There has been a major service improvement in recent years by many transportation organisations, and therefore, most regional and local areas are physically powerful in at least one or more areas related to transportation. For companies that produce high-value, low-weight products, such as computers, TV's, video camera's etc., the location decision might be for a single national or international geographical area from which to distribute the company's total production. (Logistics Management 3A textbook)
3.5 Proximity to markets and customers
This issue considers both logistics and competitive variable. The availability of transportation, the freight cost and geographical market size that can be served are examples of logistics variables. A competitive advantage offered by the potential site is superior when the numbers of customer within the market area are large. (Logistics Management 3A textbook)
Majority or companies have a high concern to locate logistics facilities near markets and customers, however a extremely complicated logistics network can be harmful from a cost viewpoint. (Logistics Management 3A textbook)
Another factor to keep in mind is that the availability of high-quality transportation services and proficient information technologies has caused a growth of the geographical regions to be served in a timely approach from major logistics facilities. (Logistics Management 3A textbook)
3.6 Quality of life
Quality of life is complicated to measure, but it has resulting effects on the well-being of workers and the quality of the work they produce. For companies that employ and keep hold of a movable professional and technical labour force who are able to move to any location, the quality of life is very important. This is commonly found in the high-tech industry. Quality of life is rated according to the following factors: climate, housing costs, health care and environment, crime, passenger transportation, education, recreation, the arts, and economic opportunities. (Logistics Management 3A textbook)
3.7 Taxes and industrial development incentives
Business taxes (revenue or income taxes), inventory taxes and property taxes impact significantly on the cost of running a company at the location under consideration. The attractiveness of a region or local area affected by personal taxes which include taxes on income and property as well as appropriate sales taxes, excise taxes, etc. (Logistics Management 3A textbook)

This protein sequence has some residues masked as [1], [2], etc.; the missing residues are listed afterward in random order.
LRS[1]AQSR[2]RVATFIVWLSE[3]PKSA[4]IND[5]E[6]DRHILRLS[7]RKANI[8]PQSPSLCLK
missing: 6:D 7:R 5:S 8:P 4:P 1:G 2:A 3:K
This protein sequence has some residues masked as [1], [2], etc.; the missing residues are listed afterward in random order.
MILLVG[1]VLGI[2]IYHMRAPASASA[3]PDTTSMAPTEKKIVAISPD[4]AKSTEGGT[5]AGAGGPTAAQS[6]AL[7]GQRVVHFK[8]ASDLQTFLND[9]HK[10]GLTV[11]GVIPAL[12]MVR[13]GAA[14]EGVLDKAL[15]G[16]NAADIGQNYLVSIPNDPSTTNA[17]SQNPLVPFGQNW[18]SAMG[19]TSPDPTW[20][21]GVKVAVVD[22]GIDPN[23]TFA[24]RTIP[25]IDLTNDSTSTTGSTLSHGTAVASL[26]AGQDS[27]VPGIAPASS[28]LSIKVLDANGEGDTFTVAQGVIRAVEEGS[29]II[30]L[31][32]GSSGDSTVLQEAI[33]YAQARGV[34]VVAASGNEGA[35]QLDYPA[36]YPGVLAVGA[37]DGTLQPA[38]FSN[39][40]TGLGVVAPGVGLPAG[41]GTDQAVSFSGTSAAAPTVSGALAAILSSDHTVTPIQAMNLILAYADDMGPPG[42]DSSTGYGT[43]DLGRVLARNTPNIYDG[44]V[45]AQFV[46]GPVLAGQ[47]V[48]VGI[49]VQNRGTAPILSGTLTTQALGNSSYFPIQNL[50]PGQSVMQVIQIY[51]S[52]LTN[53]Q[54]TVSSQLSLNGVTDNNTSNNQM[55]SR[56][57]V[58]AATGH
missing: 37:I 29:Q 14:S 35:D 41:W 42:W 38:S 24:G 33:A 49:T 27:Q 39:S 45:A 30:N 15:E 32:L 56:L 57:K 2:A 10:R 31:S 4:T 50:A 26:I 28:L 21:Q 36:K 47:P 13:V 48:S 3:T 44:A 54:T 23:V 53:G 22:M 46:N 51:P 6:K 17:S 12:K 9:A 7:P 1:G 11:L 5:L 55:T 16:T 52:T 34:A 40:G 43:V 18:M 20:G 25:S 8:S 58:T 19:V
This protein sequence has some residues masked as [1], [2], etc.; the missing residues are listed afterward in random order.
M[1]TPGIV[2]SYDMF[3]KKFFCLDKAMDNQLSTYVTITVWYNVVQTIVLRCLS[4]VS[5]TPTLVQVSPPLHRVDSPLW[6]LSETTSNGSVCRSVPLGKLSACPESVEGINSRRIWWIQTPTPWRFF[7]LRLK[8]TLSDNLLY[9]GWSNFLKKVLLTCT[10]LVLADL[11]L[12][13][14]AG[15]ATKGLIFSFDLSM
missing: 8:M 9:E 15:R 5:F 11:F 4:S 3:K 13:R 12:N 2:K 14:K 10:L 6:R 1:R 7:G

Industrial development incentives are a major consideration. They are used by governments to persuade companies to locate in their area. Examples include tax incentives (reduced rates or tax abatements on things such as property, inventory, or sales), reduced water and sewage rates, and rent-free buildings that are built by the community to the company's specifications. (Logistics Management 3A textbook)
"An example: In 1993, the State of Alabama offered numerous incentives in its successful effort to be selected as the site for Mercedez-Benz AG's first U.S. car plant. Among the incentives offered were an agreement to build a $35 million training centre at the company's plant and to pay employees' salaries while they studied; willingness to purchase more than 2500 Mercedez vehicles for state use; and prominent placement of the distinctive Mercedez emblem in a football stadium in which the big, televised Alabama-Tennessee football game was schedules to be played. Overall it was estimated that Alabama would provide Mercedez with well over $300 million in industrial development incentives in return for being selected as the site for the new facility." (Logistics Management 3A textbook)
3.8 Supplier networks
A manufacturing facility would need to consider the availability and costs of raw material component parts, as well as the resulting expense of transporting these materials to the potential facility location. Distribution centres need to determine how the potential facility locations will comply with the geographic locations of important supplier facilities. In both situations, the expense and service sensitivity of the inbound activities from suppliers will be essential to consider. (Logistics Management 3A textbook)
3.9 Land costs and utilities
Types of facility see the cost of land and the availability of needed utilities as more or less vital. A manufacturing plant or distribution centre may require minimum land for current use as well as for future development. This is a significant expense. Local building codes and cost of construction are important to consider as it will affect the costs and ease of the construction process. Utilities such as electrical power, sewage and manufacturing waste disposal have cost implications and their availability is also important. (Logistics Management 3A textbook)